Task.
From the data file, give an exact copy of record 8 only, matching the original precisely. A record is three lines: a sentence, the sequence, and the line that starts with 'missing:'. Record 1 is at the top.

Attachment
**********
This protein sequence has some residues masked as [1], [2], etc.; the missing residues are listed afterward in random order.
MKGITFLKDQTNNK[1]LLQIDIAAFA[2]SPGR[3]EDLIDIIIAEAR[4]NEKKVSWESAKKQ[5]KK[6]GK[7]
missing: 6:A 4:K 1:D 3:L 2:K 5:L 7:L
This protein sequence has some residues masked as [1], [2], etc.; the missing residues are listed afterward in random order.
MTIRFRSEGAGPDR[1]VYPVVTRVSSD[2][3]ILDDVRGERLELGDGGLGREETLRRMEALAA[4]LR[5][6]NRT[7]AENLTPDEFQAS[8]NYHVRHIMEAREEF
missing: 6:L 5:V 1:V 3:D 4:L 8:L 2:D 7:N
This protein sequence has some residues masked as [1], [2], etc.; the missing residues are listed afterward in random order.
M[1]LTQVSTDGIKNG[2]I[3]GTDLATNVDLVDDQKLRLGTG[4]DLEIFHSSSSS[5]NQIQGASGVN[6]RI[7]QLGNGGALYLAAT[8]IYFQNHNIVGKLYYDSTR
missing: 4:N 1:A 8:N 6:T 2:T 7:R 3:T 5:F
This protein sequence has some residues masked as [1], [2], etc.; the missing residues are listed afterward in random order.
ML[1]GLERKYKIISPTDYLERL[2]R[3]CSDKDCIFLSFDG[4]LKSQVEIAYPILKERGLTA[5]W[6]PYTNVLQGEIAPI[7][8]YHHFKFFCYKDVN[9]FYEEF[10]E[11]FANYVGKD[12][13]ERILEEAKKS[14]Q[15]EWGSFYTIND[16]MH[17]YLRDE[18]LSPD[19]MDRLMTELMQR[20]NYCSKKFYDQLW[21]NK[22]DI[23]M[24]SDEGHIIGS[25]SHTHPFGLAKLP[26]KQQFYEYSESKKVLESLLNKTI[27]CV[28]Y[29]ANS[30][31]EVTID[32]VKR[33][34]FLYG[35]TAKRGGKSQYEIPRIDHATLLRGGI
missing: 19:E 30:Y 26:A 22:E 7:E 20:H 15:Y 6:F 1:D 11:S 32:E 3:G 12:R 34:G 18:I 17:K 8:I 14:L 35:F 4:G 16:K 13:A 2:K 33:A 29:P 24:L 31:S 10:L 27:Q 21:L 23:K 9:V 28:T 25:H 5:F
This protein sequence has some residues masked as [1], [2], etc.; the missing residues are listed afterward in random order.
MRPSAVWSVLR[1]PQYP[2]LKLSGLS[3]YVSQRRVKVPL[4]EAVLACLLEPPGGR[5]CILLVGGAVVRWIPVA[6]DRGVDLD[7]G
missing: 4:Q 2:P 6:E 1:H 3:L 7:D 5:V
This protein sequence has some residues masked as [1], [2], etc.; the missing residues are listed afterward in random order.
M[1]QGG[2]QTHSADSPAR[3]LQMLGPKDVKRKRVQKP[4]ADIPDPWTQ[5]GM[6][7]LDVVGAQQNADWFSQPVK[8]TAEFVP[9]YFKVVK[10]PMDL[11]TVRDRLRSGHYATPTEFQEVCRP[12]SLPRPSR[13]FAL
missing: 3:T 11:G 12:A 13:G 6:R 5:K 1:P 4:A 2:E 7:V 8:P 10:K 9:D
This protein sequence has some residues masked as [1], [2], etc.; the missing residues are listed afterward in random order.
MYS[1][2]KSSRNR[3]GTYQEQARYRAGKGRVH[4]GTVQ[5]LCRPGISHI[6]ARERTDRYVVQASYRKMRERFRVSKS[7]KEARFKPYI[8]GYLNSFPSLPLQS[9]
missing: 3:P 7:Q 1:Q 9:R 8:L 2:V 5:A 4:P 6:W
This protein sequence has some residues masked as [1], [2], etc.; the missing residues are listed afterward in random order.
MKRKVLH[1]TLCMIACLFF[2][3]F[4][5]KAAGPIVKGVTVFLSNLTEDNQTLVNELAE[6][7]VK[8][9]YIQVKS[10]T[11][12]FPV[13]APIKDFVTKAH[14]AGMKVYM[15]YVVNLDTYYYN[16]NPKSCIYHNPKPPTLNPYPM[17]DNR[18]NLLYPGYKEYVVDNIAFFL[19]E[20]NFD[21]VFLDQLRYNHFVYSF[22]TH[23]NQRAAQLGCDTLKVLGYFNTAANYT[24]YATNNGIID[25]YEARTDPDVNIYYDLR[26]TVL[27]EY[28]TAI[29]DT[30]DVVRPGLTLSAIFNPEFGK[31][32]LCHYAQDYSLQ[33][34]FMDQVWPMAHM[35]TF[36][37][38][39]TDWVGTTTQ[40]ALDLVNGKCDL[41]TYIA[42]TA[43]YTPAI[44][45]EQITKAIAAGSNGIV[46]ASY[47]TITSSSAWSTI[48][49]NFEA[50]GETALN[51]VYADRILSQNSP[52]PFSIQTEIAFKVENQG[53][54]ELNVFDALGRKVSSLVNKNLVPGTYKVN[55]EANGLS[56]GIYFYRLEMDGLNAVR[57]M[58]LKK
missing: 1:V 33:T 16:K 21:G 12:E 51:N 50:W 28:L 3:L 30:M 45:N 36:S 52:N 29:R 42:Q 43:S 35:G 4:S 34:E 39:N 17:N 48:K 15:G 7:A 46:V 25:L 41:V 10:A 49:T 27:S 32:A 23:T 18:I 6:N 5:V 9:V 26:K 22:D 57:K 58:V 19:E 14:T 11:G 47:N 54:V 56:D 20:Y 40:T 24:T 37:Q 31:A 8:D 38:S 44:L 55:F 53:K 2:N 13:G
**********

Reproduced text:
This protein sequence has some residues masked as [1], [2], etc.; the missing residues are listed afterward in random order.
MKRKVLH[1]TLCMIACLFF[2][3]F[4][5]KAAGPIVKGVTVFLSNLTEDNQTLVNELAE[6][7]VK[8][9]YIQVKS[10]T[11][12]FPV[13]APIKDFVTKAH[14]AGMKVYM[15]YVVNLDTYYYN[16]NPKSCIYHNPKPPTLNPYPM[17]DNR[18]NLLYPGYKEYVVDNIAFFL[19]E[20]NFD[21]VFLDQLRYNHFVYSF[22]TH[23]NQRAAQLGCDTLKVLGYFNTAANYT[24]YATNNGIID[25]YEARTDPDVNIYYDLR[26]TVL[27]EY[28]TAI[29]DT[30]DVVRPGLTLSAIFNPEFGK[31][32]LCHYAQDYSLQ[33][34]FMDQVWPMAHM[35]TF[36][37][38][39]TDWVGTTTQ[40]ALDLVNGKCDL[41]TYIA[42]TA[43]YTPAI[44][45]EQITKAIAAGSNGIV[46]ASY[47]TITSSSAWSTI[48][49]NFEA[50]GETALN[51]VYADRILSQNSP[52]PFSIQTEIAFKVENQG[53][54]ELNVFDALGRKVSSLVNKNLVPGTYKVN[55]EANGLS[56]GIYFYRLEMDGLNAVR[57]M[58]LKK
missing: 1:V 33:T 16:K 21:G 12:E 51:N 50:W 28:L 3:L 30:M 45:N 36:S 52:N 29:R 42:Q 43:S 35:G 4:S 34:E 39:N 17:N 48:K 15:G 7:A 46:V 25:L 41:V 10:A 49:T 27:S 32:A 23:T 18:I 6:N 5:V 9:V 26:K 22:D 57:K 58:V 19:E 14:T 11:G 47:N 54:V 56:D 20:Y 40:T 24:T 37:Q 31:A 8:D 38:S 44:L 55:F 53:K 2:N 13:G